The Horseshoe Curve
The 5th Round / The Horseshoe Curve: Memorable Song #7 for 2007
First Appeared in The Music Box, August 2007, Volume 14, #8
Written by John Metzger
Tue August 28, 2007, 05:00 AM CDT
Former Phish front man Trey Anastasio always has had a lot of ideas running around in his head. Lately, however, he seems to be predisposed to tending to them one at a time. Oscillating between instrumental excursions and singer/songwriter fare, his solo canon increasingly has brought a picture into view that he probably didn’t intend to create. While he may have planted the seeds that sprouted within Phish’s songs and albums, it now appears as if Mike Gordon, Page McConnell, and Jon Fishman were the ones who provided the necessary nurturing and nourishment that allowed them to grow up tall and strong. Although each of Anastasio’s albums has focused upon a specific flavor, the individual components from which they have been constructed often have been incomplete and academic. It’s almost as if he loses interest just as things are beginning to coalesce.
Fortunately, Anastasio’s latest effort The Horseshoe Curve fares better than many of his previous solo excursions have, though this has as much to do with its organization as it does with its content. In fact, it initially appears as if the set will be plagued by the same lack of inventiveness that sank Shine and, to a lesser extent, Bar 17. The Horseshoe Curve begins and ends in a rather conservative fashion. There’s nothing particularly risky about Sidewalks of San Francisco, which kicks off the eight-track endeavor with surprisingly little fanfare. Likewise, the concluding Porters Pyramids slips by without making much of a lasting impression. Wisely, Anastasio’s horn section — which consists of saxophonists Dave Grippo and Peter Apfelbaum, trumpeter Jen Hartwick, and trombonist Andy Moroz — rather than his guitar dominates the proceedings, casting a cool mellowness over the crackling rhythms of the former and the pensive percussion of the latter selections. In both cases, however, the songs fail to assert themselves. Instead, they feel like abbreviated ideas that may (or may not) blossom in a concert setting.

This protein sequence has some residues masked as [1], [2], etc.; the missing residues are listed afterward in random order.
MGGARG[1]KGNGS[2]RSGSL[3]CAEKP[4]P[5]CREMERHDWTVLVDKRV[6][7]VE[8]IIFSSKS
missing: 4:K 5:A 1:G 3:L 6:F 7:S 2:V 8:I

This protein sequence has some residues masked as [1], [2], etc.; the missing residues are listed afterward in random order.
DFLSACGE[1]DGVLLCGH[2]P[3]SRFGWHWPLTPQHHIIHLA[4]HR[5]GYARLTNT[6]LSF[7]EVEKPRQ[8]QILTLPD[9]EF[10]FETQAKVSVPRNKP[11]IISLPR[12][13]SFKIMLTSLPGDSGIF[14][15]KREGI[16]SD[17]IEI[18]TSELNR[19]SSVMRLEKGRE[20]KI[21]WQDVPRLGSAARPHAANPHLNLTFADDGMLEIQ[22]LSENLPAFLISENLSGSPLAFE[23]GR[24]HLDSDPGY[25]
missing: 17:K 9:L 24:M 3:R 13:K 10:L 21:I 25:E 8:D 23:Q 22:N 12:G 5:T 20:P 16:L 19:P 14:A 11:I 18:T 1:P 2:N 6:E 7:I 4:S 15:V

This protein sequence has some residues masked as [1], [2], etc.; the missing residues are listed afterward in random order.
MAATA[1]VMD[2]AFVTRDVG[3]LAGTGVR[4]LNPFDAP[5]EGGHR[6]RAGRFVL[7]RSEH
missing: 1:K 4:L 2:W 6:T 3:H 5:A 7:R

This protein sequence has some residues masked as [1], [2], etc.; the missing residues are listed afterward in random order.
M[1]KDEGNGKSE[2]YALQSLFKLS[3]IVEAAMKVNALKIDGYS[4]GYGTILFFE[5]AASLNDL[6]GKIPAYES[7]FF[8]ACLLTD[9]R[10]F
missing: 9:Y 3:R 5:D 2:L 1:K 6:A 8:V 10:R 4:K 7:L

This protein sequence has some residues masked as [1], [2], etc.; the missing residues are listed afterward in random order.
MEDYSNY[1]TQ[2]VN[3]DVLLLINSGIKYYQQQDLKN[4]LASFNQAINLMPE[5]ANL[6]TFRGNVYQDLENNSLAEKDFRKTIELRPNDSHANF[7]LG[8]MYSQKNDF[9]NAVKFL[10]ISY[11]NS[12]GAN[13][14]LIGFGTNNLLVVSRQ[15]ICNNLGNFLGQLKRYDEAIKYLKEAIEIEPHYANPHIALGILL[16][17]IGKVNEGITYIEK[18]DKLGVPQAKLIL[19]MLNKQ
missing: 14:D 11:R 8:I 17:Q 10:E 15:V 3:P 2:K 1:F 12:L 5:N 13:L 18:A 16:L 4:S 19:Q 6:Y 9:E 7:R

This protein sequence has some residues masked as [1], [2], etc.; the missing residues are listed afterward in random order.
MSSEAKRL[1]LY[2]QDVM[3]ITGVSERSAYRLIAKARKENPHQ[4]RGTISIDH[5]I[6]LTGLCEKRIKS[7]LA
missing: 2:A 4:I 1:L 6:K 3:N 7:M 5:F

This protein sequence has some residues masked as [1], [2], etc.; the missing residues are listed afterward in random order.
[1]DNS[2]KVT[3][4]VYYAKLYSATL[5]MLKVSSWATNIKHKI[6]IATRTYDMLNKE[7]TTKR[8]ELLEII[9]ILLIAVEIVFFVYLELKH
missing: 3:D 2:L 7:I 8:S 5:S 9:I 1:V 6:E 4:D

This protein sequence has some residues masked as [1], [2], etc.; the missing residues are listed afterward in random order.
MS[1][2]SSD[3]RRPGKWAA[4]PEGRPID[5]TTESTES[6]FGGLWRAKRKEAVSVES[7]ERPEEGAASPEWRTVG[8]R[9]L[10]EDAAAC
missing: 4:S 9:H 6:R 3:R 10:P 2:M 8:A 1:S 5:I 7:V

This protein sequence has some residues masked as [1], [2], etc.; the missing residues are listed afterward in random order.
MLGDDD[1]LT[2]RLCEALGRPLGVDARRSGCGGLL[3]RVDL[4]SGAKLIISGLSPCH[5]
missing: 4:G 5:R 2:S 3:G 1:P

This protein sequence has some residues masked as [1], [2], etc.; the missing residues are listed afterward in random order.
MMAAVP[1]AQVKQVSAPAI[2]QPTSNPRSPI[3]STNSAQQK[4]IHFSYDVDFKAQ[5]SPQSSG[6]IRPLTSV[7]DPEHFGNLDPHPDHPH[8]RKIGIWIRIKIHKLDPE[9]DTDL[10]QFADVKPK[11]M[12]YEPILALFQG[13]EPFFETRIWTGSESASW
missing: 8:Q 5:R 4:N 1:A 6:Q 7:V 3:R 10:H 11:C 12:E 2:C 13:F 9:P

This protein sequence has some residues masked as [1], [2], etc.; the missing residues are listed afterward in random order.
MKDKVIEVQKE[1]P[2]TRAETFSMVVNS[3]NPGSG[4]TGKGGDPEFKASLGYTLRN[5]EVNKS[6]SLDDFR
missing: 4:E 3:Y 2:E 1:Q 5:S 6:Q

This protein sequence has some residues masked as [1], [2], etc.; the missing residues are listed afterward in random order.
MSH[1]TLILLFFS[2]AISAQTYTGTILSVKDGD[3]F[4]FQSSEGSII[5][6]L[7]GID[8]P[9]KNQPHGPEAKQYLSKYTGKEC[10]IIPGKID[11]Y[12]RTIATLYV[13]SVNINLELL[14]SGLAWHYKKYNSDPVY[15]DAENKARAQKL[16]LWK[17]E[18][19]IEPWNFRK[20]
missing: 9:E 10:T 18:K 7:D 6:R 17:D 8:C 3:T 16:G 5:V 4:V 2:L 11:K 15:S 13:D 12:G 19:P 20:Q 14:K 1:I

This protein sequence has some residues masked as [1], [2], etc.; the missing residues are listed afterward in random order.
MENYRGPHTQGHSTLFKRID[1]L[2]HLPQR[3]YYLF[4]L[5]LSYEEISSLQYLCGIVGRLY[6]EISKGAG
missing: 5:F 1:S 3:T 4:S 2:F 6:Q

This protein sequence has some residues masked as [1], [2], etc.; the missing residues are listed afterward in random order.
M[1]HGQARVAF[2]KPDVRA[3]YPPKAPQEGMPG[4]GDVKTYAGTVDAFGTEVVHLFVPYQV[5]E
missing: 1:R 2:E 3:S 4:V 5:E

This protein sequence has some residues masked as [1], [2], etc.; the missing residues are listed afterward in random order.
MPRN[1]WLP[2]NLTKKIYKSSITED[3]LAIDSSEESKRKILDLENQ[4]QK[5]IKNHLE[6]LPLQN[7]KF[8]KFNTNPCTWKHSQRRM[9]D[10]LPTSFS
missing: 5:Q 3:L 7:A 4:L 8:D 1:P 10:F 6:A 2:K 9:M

As its cover and its title suggest, The Horseshoe Curve’s intensity peaks during the four compositions that are tucked into its middle. Although Burlap Sack & Pumps could be viewed as nothing more than an extension of the concepts that Anastasio has been exploring for years via Phish’s You Enjoy Myself, its horn-slathered funk-driven arrangement not only is a riveting concoction that inspires movement and dance, but it also brings some much needed focus and passion to the endeavor. Intriguingly, Noodle Rave smashes John Coltrane’s Africa/Brass into the burbling fusion of Miles Davis’ Bitches Brew, and the heady jam that results from the collision works better than one might expect.
Anastasio’s restraint on some of The Horseshoe Curve’s material might come as a bit of a surprise, but it pays huge dividends on the pair of concert cuts that lie in between Burlap Sack & Pumps and Noodle Rave. Both The 5th Round and the title track effectively highlight Anastasio and his outfit at their improvisational best. The 5th Round fades in with a blast of big band horns, while the blend of Latin and R&B rhythms that ensues keeps it moving swiftly along its path. Anastasio allows the groove to carry him, and as the percolating percussion becomes more manic, his guitar assumes the steel-on-steel tonality of a freight train with a full head of steam gliding upon a track that is less than stable. It proves to be the perfect setup for the title song, during which an actual freight train raced past the arena, blowing its horn, thus joining the fray and providing the inspiration for a fanciful, jazz-rock flight. If only the ensemble had been able to maintain this momentum for the duration of endeavor, The Horseshoe Curve would rank among Anastasio’s more engaging outings, with or without Phish. As it stands, however, the unfulfilled potential of its lows cancels the supreme blissfulness of its highs, leaving another middling effort in its wake.
The Horseshoe Curve is available from Barnes & Noble.
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1 Star: Pitiful
2 Stars: Listenable
3 Stars: Respectable
4 Stars: Excellent
5 Stars: Can't Live Without It!!
Copyright © 2007 The Music Box